Walmart, Costco, Trader Joe’s, Kroger and dozens of other food retailers have been accused of illegally inflating the price of eggs sold in California amid skyrocketing demand due to the current global health crisis.
A lawsuit filed Monday in the U.S. District Court for the Northern District of California, alleges several companies, including farms and suppliers, have engaged in “the despicable and illegal practice of price-gouging of essential groceries, specifically eggs, in the midst of the ongoing and unprecedented pandemic.”
According to the suit, which was filed by the law firm Davis & Norris, LLP, the price of eggs nearly tripled at certain retailers between the onset of the coronavirus pandemic and the end of March. Since then, eggs have allegedly remained at a price point that is 10% higher than it was prior to the declaration of emergency. Gov. Gavin Newsom of California declared a state of emergency on March 4.
“As in any time of economic turmoil, there are those who seek to profit from the misery of millions. Defendants, who are producers, wholesalers, and retailers of eggs, comprise one such set of actors seeking to unfairly profit from the increased consumer demand for eggs in the midst of the ongoing crisis,” the lawsuit reads.
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Price gouging is illegal in the state of California during a state of emergency.
“California’s anti-price gouging statute, Penal Code Section 396, prohibits raising the price of many consumer goods and services by more than 10% after an emergency has been declared,” according to the office of the attorney general.
In early April, the Los Angeles Times reported that the Urner Barry wholesale benchmark for a dozen, conventionally raised California shell eggs was $1.55 on March 2. Yet, by March 27, the benchmark had risen to $3.66. That number has decreased slightly to $3.26 since early April.
Brian Moscoguiri, a director with Urner Barry, told Reuters the current increase in wholesale prices is due to increased demand.
“People see a sharp increase in prices and assume they’re being gouged, but it’s just a function of the market,” he said. “Egg prices are up because demand is up sharply. Suppliers are seeing four, five, six times the level of demand as before, and there’s essentially a fixed supply.”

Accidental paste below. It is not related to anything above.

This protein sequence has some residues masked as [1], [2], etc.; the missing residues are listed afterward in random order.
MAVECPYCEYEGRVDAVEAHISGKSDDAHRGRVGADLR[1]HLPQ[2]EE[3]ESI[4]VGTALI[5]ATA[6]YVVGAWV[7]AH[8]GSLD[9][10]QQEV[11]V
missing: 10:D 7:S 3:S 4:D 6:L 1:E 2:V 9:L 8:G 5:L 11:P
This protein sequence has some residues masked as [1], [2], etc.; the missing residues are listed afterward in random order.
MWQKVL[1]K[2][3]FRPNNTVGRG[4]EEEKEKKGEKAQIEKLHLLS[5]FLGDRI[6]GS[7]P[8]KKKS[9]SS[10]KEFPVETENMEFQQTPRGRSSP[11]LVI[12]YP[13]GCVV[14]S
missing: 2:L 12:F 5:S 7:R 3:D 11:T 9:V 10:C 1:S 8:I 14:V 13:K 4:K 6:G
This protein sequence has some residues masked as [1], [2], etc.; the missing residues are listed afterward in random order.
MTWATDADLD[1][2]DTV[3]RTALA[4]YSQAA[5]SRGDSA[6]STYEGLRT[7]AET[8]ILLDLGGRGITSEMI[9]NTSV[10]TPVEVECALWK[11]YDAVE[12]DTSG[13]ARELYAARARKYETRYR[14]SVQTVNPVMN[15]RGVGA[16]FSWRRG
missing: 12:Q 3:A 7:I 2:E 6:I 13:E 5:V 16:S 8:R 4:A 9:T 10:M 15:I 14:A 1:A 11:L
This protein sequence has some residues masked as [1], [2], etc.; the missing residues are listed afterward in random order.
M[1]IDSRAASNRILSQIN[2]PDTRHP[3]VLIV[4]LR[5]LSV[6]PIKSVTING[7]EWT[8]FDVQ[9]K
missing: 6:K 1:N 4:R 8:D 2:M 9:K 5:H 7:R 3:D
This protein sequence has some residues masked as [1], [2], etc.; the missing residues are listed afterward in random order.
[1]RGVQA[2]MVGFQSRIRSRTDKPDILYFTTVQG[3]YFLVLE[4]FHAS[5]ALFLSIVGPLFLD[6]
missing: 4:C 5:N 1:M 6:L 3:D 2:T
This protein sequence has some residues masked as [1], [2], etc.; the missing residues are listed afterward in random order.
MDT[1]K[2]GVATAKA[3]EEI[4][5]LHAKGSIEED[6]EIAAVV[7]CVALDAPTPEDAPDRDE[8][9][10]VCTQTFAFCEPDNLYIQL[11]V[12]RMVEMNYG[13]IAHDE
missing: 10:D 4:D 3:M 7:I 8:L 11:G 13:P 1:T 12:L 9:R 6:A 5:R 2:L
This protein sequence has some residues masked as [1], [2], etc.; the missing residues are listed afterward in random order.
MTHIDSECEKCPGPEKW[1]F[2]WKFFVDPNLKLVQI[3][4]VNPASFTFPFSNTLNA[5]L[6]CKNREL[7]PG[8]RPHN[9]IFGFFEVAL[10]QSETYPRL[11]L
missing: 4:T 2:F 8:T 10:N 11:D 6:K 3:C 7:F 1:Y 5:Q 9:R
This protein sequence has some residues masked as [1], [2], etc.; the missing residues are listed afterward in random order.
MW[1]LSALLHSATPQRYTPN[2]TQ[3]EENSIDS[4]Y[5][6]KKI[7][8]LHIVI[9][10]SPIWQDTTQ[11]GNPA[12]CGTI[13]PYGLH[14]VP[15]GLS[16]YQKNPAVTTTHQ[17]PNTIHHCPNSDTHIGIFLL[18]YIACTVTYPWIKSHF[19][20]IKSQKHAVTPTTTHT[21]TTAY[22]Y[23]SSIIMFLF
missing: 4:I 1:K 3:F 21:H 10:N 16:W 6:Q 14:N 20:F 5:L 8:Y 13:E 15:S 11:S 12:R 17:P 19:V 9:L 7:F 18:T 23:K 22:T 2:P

While numerous stores and farms are named in the suit, it’s possible that not all of them were involved in the alleged illegal activities.
“Plaintiffs cannot assert that every defendant engaged in price-gouging, but plaintiffs can and do assert that some or all of these defendants illegally marked up egg prices following the Governor’s declaration of an emergency in violation of California law,” the lawsuit reads.
Plaintiffs in the case are seeking class-action certification, an injunction issued to those guilty of price-gouging and restitution for the “plaintiffs and absent class members in an amount determined by the court."
Will many of the nation's largest food retailers, like Kroger, Walmart and Costco, are named, several smaller — but popular — chains are also listed as defendants.
When reached via email, a spokesperson for Trader Joe’s, which is named in the suit, told TODAY the case has “no merit.”
“Even while our costs were rising, we chose not to raise our prices on eggs during the time referenced," the spokesperson said. "In fact, for a period of time, we lost money on eggs because of this. Some basic homework by these attorneys would have shown that our egg pricing was another example of how Trader Joe's does everything we can to keep prices down for our customers."
Representatives for Walmart, Costco and Kroger were not immediately available for comment.